Coalition of Nation’s Leading Consumer Groups Calls for Streamlined, Investor-Friendly Report Format Recommended by SEC Advisory Committee, rather than Rule 30e-3, which Would Make Electronic Delivery the Default for Investment Reports
Washington, D.C. – The Coalition for Paper Options, whose members include the Coalition of Mutual Fund Investors, Consumer Action, the National Consumers League, and the National Grange, today called on the Securities and Exchange Commission (SEC) to resolve the controversy brewing between consumer interests and financial firms by pursuing a summary version of investment reports, rather than forced e-delivery. The SEC meets today (Tuesday, June 5) at 10 a.m. to consider the path forward for Rule 30e-3 – a three-year-old proposal which would allow mutual funds to make electronic delivery the default for shareholder reports and other important investment information.
“Nearly half of investors have already opted for e-delivery,” said John Runyan, executive director of the Coalition for Paper Options. “While it is clear that the trend is steadily moving in the direction of e-delivery, switching the default delivery method simply ignores the very real concerns of many investors, imposes hardship on investors least able to manage the change, and opens the door to new phishing scams and cybersecurity threats.”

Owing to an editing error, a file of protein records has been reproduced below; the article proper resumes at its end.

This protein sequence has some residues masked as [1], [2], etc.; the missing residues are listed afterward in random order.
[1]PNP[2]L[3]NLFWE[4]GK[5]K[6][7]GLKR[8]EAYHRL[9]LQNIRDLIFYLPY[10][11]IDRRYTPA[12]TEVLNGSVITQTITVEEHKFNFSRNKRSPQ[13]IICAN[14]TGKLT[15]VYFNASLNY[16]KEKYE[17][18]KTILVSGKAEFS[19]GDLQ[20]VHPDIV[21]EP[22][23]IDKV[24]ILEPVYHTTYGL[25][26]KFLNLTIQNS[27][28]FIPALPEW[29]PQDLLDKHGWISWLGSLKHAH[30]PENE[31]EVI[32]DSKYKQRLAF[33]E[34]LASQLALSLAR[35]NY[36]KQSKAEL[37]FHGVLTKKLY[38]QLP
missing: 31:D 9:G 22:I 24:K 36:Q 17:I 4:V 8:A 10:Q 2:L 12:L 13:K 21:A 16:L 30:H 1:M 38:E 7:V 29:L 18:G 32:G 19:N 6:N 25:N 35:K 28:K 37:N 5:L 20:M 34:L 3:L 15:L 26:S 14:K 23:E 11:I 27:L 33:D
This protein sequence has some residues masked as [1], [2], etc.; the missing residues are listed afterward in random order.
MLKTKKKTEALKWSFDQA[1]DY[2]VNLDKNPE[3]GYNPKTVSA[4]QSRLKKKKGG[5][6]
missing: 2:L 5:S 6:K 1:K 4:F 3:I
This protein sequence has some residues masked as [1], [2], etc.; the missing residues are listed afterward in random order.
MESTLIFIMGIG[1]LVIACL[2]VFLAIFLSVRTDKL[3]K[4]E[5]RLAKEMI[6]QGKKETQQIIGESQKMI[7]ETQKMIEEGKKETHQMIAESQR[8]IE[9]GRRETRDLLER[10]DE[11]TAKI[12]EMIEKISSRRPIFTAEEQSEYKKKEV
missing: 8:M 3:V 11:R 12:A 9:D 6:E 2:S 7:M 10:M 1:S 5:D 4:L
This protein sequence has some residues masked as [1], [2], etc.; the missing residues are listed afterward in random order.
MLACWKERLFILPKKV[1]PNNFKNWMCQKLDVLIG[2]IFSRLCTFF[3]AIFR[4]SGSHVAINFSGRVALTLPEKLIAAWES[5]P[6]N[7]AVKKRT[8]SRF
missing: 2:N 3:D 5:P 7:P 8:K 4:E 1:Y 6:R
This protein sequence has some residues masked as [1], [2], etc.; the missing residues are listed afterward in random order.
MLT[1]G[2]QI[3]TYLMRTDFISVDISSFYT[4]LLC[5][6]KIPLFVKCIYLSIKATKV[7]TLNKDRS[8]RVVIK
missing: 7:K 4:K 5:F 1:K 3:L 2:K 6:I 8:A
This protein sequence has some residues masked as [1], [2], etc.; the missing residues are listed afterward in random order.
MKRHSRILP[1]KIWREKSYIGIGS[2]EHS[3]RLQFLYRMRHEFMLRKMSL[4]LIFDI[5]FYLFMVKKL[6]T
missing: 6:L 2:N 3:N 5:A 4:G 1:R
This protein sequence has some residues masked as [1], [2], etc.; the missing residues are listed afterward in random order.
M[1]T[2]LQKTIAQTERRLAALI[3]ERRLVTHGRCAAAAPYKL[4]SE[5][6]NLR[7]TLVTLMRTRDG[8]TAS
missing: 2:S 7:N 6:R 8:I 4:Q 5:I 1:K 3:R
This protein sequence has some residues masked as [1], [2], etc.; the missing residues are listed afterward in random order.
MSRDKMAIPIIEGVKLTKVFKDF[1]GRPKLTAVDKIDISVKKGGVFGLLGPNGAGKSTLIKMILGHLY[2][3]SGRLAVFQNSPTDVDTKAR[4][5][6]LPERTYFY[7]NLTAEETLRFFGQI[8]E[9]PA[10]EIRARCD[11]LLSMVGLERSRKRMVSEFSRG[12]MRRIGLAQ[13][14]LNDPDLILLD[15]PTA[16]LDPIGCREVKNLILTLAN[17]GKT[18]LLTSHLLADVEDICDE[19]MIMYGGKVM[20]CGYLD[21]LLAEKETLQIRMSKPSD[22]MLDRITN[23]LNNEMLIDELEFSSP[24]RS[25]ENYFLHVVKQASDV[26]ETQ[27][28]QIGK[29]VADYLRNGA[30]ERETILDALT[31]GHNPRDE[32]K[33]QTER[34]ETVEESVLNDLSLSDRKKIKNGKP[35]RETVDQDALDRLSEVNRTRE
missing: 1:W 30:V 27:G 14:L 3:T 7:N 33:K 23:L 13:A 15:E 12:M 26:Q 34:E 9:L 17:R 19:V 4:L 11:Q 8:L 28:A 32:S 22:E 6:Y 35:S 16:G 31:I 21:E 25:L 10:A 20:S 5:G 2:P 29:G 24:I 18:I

Runyan continued, “What investors need, and what the SEC’s own Advisory Committee has already recommended, are reports that are shorter and more readable. The mutual fund industry has consistently complained about the length and cost of producing paper shareholder reports, claiming that they aren’t useful to investors. By pursuing the summary report concept, the SEC would satisfy consumer interests and improve financial literacy, while still saving millions of dollars for the mutual fund industry.”
The Coalition for Paper Options is asking the SEC to drop Rule30e-3 and approve a rule which:
- Allows fund companies to deliver the summary in place of the larger report maintaining the default to paper and that fund companies be allowed to make the larger document available on either the web or in the mail by request; and
- Requires testing on investor acceptance of the summary and their preference of its distribution before any further thought is given to switching the default delivery method.
Part of the broader Investment Company Reporting Modernization rulemaking, Rule30e-3 would allow mutual funds to simply post shareholder reports to a website and require investors to specifically request mail delivery – even though investors already have the ability to request this information electronically, and over half have opted to continue receiving them by mail. More than 900 Americans, including individual investors and elected officials, have filed comments with the SEC in opposition to the rule and its negative impact shareholders who need or prefer access to paper reports.